We are throwing so many straws at the camel, how do we even know which one to point at?


I doubt that the camel will care which straw broke its back. The camel will care that we keep throwing straw on its back.
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205. Inyo
not just global warming - watershed degradation and the spread of impervious substrates as well. In this case just about everything was impervious due to all the rain and saturation but more wetlands and flood plains would have meant less flooding.

We are throwing so many straws at the camel, how do we even know which one to point at?
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Navy Official Discusses Climate Change Investment Strategy

By Bob Freeman
Office of the Oceanographer of the Navy



WASHINGTON, June 21, 2010 – A number of recent strategic Defense Department documents have recognized that the changing climate may affect national security and military operations later in the century.
This is particularly true for the globally deployed U.S. Navy, and investments to address climate challenges may need to be made, the service’s oceanographer said in a June 18 “DoD Live” bloggers roundtable.
“We're going to have to fold these challenges into a tight fiscal budget,” acknowledged Navy Rear Adm. David W. Titley, who also serves as director of the Navy's Task Force Climate Change. He explained that it is important not only to know what investments are right to meet future requirements, but also to know when to make them.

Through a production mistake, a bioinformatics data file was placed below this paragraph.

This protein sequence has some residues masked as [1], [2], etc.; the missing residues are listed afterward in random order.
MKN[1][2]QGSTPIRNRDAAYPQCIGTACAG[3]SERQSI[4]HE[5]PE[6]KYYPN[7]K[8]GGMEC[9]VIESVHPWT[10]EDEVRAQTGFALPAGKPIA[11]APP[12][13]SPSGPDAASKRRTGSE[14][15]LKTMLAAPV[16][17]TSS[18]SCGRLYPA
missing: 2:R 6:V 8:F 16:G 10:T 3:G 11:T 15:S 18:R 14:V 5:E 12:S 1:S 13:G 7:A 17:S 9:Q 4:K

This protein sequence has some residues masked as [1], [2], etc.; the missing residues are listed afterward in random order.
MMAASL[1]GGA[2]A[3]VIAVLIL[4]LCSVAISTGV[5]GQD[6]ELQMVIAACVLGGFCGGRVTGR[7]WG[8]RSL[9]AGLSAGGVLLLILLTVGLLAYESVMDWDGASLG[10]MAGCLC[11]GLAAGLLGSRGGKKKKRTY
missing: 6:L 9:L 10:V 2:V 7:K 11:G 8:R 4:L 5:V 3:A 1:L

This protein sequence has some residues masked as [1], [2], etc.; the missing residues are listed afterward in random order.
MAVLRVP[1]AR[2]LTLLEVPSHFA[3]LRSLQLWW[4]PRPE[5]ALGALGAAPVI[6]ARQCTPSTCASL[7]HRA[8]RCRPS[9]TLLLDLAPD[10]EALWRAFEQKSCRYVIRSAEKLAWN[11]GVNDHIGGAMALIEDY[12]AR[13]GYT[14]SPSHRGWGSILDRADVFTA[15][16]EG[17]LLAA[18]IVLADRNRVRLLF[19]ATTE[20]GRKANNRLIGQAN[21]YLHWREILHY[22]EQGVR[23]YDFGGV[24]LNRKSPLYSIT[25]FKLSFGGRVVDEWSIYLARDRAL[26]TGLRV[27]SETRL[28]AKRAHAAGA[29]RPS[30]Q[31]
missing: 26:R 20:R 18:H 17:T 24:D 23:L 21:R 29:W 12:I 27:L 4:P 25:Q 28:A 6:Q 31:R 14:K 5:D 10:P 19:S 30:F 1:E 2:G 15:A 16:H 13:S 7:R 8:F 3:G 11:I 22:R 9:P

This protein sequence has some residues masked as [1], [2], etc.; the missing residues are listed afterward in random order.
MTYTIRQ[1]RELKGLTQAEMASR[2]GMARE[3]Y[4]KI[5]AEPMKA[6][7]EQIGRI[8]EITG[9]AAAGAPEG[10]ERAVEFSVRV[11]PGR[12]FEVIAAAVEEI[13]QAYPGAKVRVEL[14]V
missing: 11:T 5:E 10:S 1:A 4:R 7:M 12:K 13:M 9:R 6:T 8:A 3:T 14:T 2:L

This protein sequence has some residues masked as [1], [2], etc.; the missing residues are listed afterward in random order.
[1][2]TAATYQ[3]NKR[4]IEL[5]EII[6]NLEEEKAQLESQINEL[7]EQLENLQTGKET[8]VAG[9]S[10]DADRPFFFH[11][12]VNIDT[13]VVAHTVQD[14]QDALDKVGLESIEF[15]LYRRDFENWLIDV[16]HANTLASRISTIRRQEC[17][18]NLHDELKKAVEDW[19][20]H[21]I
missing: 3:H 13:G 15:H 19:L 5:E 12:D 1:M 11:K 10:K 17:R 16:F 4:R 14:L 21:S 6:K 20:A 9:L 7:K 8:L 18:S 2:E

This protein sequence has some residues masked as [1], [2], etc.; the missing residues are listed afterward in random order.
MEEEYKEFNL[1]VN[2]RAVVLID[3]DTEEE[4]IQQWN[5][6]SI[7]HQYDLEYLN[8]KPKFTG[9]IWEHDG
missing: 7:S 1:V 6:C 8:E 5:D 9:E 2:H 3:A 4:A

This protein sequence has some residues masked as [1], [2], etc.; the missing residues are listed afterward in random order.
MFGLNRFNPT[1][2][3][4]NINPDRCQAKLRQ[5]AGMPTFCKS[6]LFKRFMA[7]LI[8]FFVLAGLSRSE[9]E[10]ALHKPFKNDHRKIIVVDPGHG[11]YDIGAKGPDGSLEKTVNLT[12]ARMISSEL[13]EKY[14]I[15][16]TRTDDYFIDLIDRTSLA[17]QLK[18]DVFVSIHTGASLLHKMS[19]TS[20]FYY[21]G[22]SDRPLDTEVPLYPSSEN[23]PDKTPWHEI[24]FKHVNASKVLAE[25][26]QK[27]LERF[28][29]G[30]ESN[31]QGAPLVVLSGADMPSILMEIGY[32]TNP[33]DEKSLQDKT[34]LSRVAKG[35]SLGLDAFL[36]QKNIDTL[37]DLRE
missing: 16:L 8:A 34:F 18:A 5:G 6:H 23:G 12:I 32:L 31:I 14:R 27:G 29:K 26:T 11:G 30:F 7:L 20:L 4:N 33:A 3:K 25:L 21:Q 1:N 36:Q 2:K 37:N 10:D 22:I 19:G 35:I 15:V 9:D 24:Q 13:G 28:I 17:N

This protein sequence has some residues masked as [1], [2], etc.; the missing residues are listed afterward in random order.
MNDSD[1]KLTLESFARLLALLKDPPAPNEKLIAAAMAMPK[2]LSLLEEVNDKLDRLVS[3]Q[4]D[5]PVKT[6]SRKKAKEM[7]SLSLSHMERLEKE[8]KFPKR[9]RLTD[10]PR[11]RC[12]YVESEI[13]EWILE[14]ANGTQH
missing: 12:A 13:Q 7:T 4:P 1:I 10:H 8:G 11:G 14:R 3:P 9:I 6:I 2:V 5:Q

“We want to basically pace the threat,” Titley said. “We don't want to get into a tail chase over climate change, but at the same time, … we do not want to spend ahead of need, spending for things that may not be required for years or decades later.”
Titley explained that to define the scope of needed investments the Navy will conduct capabilities-based assessments, which he described as foundational studies to determine the requirements for such things as force structure, infrastructure, command and control and communications. “We're doing one of these capabilities-based assessments for climate change in general, and another one focused specifically on the Arctic,” he said.
Titley said the assessments were timed to coincide with the Navy's program objective memorandum for fiscal 2014. POMs are annual events in which critical decisions on the budget and investment spending are made. Titley said he believes the 2014 budget is where the first climate-change investments may potentially be made.